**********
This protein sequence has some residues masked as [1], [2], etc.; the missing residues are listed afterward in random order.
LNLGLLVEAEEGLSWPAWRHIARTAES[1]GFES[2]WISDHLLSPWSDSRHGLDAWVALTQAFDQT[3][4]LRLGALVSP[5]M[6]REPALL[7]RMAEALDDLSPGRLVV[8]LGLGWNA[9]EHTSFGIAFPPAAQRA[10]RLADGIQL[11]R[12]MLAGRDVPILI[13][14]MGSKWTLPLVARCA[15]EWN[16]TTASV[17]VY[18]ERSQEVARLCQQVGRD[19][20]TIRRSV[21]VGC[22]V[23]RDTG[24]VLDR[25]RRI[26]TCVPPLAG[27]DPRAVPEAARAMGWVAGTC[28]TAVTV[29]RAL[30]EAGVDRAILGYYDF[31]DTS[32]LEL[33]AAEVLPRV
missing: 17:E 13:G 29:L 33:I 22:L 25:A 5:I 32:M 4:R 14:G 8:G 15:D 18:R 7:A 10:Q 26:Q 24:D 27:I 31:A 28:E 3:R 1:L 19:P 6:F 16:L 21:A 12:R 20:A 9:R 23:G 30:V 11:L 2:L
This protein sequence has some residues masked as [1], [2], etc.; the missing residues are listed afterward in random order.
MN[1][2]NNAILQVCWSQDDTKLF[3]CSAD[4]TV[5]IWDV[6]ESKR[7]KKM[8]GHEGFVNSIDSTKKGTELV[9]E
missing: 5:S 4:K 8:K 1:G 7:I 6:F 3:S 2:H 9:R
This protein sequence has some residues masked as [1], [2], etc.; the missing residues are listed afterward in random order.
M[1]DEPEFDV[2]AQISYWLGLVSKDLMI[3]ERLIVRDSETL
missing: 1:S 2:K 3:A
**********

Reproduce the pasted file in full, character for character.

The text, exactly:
This protein sequence has some residues masked as [1], [2], etc.; the missing residues are listed afterward in random order.
LNLGLLVEAEEGLSWPAWRHIARTAES[1]GFES[2]WISDHLLSPWSDSRHGLDAWVALTQAFDQT[3][4]LRLGALVSP[5]M[6]REPALL[7]RMAEALDDLSPGRLVV[8]LGLGWNA[9]EHTSFGIAFPPAAQRA[10]RLADGIQL[11]R[12]MLAGRDVPILI[13][14]MGSKWTLPLVARCA[15]EWN[16]TTASV[17]VY[18]ERSQEVARLCQQVGRD[19][20]TIRRSV[21]VGC[22]V[23]RDTG[24]VLDR[25]RRI[26]TCVPPLAG[27]DPRAVPEAARAMGWVAGTC[28]TAVTV[29]RAL[30]EAGVDRAILGYYDF[31]DTS[32]LEL[33]AAEVLPRV
missing: 17:E 13:G 29:L 33:I 22:L 25:A 5:I 32:M 4:R 14:G 8:G 15:D 18:R 7:A 10:Q 26:Q 24:D 27:I 31:A 28:E 3:R 1:L 19:P 6:F 16:L 21:A 12:R 20:A 9:R 23:G 30:V 11:L 2:L
This protein sequence has some residues masked as [1], [2], etc.; the missing residues are listed afterward in random order.
MN[1][2]NNAILQVCWSQDDTKLF[3]CSAD[4]TV[5]IWDV[6]ESKR[7]KKM[8]GHEGFVNSIDSTKKGTELV[9]E
missing: 5:S 4:K 8:K 1:G 7:I 6:F 3:S 2:H 9:R
This protein sequence has some residues masked as [1], [2], etc.; the missing residues are listed afterward in random order.
M[1]DEPEFDV[2]AQISYWLGLVSKDLMI[3]ERLIVRDSETL
missing: 1:S 2:K 3:A